You have no doubt heard about the three ‘T’s required to re-open the economy – Testing, Tracking and Treatment. However, another important aspect of the recovery cannot be overlooked and that is Trust. Rebuilding trust in our relationships may be more important now than it has ever been before. The global pandemic and necessary social distancing measures have impacted how we engage and interact with each other and have accelerated the digital transformation in many significant ways.

What happened to Trust?

  • Can you trust the person you interviewed via Zoom to fill a critical role on your team when you could not meet face-to-face and shake their hand?
  • Can you trust your employees working remotely to be disciplined and diligent? Have you implemented tools to monitor their screen activity and restrict their web-access?
  • Can virtual happy hours replace the bonding that occurs during team dinners? Are social media and direct messaging enough to build and sustain strategic relationships?
  • Can you trust public leaders to use discretion when monitoring your movement via mobile phones and overhead cameras? Is giving up our privacy the price to pay for public safety?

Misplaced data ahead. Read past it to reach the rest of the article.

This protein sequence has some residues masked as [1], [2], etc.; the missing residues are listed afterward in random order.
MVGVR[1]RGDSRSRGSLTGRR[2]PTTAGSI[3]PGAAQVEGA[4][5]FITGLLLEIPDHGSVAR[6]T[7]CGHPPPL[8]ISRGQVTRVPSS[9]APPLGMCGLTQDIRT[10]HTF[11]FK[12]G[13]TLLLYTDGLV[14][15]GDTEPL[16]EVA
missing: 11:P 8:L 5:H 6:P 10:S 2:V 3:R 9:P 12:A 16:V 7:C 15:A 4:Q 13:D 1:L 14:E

• Can you trust the people you see in stores, elevators, public transportation and office buildings to be honest about their health and to maintain a safe distance?
  • Can you trust the salesperson that made a compelling presentation via Webex about a new product/service that sounds simply amazing? Well, maybe that one has not changed.

The Evolution of Trust

A very unusual thing happened during World War I. British and German soldiers left their trenches, shook hands and came together in No Man’s Land to sing songs, exchange chocolates, cigarettes and schnapps and play soccer for three days. The Christmas Truce of 1914 showed that enemies can become friends, even for a short time, under the harshest conditions of war.

The soldiers called it the “live and let live” system. Trench warfare required soldiers to face off against the same people every day. This repetitive process makes a big difference with trust. There are some good lessons to apply during our quarantine as we seek solutions to common problems. There is a fascinating simulation you can play to learn much more about the evolution of trust at It takes about 30 minutes and is time well spent.

The Importance of Trust

“Trust is the glue of life. It is the most essential ingredient in effective communication. It is the foundational principle that holds all relationships,” according to Stephen Covey. So true. William Shakespeare wrote “Love all, trust a few, do wrong to none” in All’s Well that Ends Well. Excellent advice as we adapt to new methods of rebuilding trust in a pandemic stricken world. Except the challenge is that we seemingly must now trust everyone to conquer this novel coronavirus. May you, and all whom you trust, continue to stay safe and healthy in these turbulent times.